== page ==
Trajectory and Force Control of a Direct Drive Arm
Author(s)An, Chae Hun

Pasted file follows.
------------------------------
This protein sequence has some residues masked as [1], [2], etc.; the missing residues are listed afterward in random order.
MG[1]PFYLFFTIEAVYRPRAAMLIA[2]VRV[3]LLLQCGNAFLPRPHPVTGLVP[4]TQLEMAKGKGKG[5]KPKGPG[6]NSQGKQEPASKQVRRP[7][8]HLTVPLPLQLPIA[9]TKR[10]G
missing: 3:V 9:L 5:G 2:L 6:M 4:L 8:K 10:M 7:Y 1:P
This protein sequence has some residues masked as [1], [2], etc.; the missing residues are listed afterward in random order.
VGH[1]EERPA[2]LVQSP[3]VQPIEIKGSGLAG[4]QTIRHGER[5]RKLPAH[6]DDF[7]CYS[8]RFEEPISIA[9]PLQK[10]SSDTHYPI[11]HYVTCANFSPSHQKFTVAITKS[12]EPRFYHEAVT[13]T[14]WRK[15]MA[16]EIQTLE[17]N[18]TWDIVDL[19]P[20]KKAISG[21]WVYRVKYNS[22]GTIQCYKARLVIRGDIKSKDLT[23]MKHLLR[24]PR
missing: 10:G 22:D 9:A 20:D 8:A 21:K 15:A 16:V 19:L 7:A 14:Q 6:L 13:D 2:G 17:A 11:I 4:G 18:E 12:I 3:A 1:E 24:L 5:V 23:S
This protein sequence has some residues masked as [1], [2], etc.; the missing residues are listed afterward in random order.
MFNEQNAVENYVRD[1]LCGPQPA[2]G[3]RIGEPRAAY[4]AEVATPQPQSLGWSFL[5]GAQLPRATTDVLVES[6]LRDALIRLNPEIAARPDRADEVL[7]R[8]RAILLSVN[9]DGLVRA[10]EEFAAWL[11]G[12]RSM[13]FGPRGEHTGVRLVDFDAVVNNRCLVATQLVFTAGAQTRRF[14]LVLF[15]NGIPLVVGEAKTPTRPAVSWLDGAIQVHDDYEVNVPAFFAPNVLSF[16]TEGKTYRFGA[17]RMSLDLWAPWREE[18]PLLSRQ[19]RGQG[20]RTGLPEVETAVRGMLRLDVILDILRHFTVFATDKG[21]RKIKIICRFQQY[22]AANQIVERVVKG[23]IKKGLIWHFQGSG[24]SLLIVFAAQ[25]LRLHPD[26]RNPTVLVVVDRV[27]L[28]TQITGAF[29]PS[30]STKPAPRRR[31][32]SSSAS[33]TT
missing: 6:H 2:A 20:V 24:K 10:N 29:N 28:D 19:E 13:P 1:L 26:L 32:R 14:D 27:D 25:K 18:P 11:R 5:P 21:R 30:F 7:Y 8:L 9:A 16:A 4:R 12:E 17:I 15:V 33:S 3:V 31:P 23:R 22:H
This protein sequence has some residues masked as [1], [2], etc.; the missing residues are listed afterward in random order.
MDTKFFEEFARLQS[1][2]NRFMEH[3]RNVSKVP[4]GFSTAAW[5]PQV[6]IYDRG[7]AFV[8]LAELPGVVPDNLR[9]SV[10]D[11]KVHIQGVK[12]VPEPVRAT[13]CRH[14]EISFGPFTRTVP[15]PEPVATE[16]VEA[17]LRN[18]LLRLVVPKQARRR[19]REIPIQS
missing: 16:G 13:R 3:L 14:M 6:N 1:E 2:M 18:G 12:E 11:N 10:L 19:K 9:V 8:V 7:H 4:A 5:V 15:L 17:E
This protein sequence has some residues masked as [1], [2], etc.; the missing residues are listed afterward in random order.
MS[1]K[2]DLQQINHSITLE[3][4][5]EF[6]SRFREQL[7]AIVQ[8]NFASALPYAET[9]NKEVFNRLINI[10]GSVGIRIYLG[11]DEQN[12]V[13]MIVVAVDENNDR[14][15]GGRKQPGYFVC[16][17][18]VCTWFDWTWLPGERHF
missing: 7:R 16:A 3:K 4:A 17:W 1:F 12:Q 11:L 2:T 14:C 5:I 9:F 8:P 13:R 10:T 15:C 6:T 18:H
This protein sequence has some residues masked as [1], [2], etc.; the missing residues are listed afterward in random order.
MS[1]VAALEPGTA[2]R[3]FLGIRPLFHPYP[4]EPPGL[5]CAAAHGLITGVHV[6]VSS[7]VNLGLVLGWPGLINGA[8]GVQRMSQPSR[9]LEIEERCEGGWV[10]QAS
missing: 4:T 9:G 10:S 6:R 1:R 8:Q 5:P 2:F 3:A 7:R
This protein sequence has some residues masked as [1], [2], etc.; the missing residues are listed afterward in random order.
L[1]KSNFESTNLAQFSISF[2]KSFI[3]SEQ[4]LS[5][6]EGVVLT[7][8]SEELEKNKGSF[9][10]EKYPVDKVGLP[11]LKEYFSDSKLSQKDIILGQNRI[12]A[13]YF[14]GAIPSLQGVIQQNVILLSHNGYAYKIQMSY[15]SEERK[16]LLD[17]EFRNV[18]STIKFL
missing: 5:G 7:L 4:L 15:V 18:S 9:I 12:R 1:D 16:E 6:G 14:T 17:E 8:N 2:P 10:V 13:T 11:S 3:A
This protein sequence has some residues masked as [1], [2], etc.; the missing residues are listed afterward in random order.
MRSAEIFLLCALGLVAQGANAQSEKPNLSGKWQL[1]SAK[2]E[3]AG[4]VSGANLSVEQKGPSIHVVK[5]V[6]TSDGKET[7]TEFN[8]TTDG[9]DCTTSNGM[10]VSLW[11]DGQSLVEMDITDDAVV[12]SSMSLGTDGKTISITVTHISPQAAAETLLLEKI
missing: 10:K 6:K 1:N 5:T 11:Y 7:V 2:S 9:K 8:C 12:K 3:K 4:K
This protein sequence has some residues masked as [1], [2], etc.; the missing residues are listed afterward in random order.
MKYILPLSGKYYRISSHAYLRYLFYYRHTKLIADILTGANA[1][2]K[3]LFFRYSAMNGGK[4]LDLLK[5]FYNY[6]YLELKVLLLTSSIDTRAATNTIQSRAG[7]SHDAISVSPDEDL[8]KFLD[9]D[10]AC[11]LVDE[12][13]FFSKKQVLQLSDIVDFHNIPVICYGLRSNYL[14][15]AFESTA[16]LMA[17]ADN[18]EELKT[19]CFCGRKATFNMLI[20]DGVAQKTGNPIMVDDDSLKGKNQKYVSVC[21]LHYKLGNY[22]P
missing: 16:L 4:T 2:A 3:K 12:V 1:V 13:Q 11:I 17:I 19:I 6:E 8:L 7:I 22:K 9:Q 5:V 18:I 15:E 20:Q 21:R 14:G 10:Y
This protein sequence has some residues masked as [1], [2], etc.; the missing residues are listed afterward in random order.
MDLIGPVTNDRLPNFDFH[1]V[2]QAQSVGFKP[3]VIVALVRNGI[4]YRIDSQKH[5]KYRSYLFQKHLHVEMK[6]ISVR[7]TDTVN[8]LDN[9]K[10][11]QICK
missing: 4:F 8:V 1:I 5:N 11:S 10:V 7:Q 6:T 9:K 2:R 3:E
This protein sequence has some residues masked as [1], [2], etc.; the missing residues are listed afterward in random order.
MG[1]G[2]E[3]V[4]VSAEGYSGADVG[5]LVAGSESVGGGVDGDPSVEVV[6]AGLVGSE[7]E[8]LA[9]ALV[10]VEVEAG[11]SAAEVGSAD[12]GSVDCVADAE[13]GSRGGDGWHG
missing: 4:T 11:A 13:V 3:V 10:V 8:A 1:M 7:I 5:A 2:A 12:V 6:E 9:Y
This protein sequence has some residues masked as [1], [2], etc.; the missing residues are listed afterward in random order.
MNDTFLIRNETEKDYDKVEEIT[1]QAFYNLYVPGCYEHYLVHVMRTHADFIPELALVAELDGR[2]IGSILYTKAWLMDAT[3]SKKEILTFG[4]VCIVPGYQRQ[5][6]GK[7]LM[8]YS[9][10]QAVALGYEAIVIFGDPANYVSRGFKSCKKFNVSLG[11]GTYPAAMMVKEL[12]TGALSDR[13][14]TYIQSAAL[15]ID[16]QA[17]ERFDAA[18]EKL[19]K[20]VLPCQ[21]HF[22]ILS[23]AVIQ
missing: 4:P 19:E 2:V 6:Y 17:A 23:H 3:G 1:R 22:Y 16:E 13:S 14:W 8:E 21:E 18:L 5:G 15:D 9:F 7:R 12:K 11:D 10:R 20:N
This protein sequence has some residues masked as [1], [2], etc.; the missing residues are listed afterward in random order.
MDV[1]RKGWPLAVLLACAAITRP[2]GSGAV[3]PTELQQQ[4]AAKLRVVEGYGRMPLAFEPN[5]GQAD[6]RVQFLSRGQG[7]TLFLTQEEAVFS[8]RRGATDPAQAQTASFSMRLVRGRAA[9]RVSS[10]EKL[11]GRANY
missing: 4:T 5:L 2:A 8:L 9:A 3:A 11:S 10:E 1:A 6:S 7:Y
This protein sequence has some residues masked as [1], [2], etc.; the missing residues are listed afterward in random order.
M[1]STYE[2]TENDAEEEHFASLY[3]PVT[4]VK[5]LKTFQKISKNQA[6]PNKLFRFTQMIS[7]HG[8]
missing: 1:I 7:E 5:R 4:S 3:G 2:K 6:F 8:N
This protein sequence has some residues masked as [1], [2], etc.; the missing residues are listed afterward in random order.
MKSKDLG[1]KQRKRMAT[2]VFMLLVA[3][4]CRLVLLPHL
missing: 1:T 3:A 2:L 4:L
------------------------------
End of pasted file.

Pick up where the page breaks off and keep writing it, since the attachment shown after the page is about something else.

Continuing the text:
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Using the MIT Serial Link Direct Drive Arm as the main experimental device, various issues in trajectory and force control of manipulators were studied in this thesis. Since accurate modeling is important for any controller, issues of estimating the dynamic model of a manipulator and its load were addressed first. Practical and effective algorithms were developed fro the Newton-Euler equations to estimate the inertial parameters of manipulator rigid-body loads and links. Load estimation was implemented both on PUMA 600 robot and on the MIT Serial Link Direct Drive Arm. With the link estimation algorithm, the inertial parameters of the direct drive arm were obtained. For both load and link estimation results, the estimated parameters are good models of the actual system for control purposes since torques and forces can be predicted accurately from these estimated parameters. The estimated model of the direct drive arm was them used to evaluate trajectory following performance by feedforward and computed torque control algorithms. The experimental evaluations showed that the dynamic compensation can greatly improve trajectory following accuracy. Various stability issues of force control were studied next. It was determined that there are two types of instability in force control. Dynamic instability, present in all of the previous force control algorithms discussed in this thesis, is caused by the interaction of a manipulator with a stiff environment. Kinematics instability is present only in the hybrid control algorithm of Raibert and Craig, and is caused by the interaction of the inertia matrix with the Jacobian inverse coordinate transformation in the feedback path. Several methods were suggested and demonstrated experimentally to solve these stability problems. The result of the stability analyses were then incorporated in implementing a stable force/position controller on the direct drive arm by the modified resolved acceleration method using both joint torque and wrist force sensor feedbacks.